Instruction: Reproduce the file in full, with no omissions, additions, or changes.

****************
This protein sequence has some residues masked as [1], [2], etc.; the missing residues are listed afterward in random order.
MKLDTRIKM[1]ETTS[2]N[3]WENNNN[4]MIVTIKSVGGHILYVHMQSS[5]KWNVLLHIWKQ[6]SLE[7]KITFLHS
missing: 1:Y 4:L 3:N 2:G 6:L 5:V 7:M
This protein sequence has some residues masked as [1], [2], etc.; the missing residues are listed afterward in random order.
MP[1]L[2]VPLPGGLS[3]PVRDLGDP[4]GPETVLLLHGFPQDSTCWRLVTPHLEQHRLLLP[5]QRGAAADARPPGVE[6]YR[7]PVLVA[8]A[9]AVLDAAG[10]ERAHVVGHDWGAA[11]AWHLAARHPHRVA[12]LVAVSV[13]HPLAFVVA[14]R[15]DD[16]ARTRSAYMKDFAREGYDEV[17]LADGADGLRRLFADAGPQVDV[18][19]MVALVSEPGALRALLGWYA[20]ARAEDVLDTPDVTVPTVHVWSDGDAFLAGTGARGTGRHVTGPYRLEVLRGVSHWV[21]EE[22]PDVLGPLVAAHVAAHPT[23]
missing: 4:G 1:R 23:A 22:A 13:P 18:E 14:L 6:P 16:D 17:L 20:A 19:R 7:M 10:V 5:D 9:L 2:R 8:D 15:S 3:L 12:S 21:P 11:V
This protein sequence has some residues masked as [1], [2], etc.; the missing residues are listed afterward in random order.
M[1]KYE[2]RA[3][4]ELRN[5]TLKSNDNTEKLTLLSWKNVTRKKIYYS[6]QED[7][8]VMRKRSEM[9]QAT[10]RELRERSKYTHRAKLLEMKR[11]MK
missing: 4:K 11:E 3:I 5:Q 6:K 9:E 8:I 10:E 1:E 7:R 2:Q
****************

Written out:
This protein sequence has some residues masked as [1], [2], etc.; the missing residues are listed afterward in random order.
MKLDTRIKM[1]ETTS[2]N[3]WENNNN[4]MIVTIKSVGGHILYVHMQSS[5]KWNVLLHIWKQ[6]SLE[7]KITFLHS
missing: 1:Y 4:L 3:N 2:G 6:L 5:V 7:M
This protein sequence has some residues masked as [1], [2], etc.; the missing residues are listed afterward in random order.
MP[1]L[2]VPLPGGLS[3]PVRDLGDP[4]GPETVLLLHGFPQDSTCWRLVTPHLEQHRLLLP[5]QRGAAADARPPGVE[6]YR[7]PVLVA[8]A[9]AVLDAAG[10]ERAHVVGHDWGAA[11]AWHLAARHPHRVA[12]LVAVSV[13]HPLAFVVA[14]R[15]DD[16]ARTRSAYMKDFAREGYDEV[17]LADGADGLRRLFADAGPQVDV[18][19]MVALVSEPGALRALLGWYA[20]ARAEDVLDTPDVTVPTVHVWSDGDAFLAGTGARGTGRHVTGPYRLEVLRGVSHWV[21]EE[22]PDVLGPLVAAHVAAHPT[23]
missing: 4:G 1:R 23:A 22:A 13:P 18:E 14:L 6:P 16:D 17:L 20:A 19:R 7:M 10:V 5:D 9:L 2:R 8:D 15:S 3:L 12:S 21:P 11:V
This protein sequence has some residues masked as [1], [2], etc.; the missing residues are listed afterward in random order.
M[1]KYE[2]RA[3][4]ELRN[5]TLKSNDNTEKLTLLSWKNVTRKKIYYS[6]QED[7][8]VMRKRSEM[9]QAT[10]RELRERSKYTHRAKLLEMKR[11]MK
missing: 4:K 11:E 3:I 5:Q 6:K 9:E 8:I 10:E 1:E 7:R 2:Q